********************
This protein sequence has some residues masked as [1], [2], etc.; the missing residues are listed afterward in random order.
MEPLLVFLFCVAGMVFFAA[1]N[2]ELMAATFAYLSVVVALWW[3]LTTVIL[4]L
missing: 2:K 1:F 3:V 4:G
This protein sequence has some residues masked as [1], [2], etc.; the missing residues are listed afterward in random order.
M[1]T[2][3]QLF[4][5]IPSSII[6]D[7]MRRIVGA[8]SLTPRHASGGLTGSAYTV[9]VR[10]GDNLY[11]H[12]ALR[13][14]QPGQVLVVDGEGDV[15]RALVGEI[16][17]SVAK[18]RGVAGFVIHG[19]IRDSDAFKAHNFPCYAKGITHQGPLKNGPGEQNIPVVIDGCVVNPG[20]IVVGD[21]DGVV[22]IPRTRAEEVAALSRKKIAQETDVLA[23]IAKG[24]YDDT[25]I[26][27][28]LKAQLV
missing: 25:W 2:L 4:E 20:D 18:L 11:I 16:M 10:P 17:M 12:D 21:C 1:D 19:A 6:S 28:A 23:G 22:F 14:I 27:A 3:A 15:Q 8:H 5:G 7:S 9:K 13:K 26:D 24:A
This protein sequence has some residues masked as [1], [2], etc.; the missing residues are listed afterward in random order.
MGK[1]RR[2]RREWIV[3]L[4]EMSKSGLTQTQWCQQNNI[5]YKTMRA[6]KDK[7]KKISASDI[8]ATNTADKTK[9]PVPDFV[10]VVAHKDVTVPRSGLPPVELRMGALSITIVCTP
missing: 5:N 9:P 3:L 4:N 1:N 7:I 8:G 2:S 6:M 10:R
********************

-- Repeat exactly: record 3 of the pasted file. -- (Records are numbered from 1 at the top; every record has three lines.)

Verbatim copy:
This protein sequence has some residues masked as [1], [2], etc.; the missing residues are listed afterward in random order.
MGK[1]RR[2]RREWIV[3]L[4]EMSKSGLTQTQWCQQNNI[5]YKTMRA[6]KDK[7]KKISASDI[8]ATNTADKTK[9]PVPDFV[10]VVAHKDVTVPRSGLPPVELRMGALSITIVCTP
missing: 5:N 9:P 3:L 4:N 1:N 7:I 8:G 2:S 6:M 10:R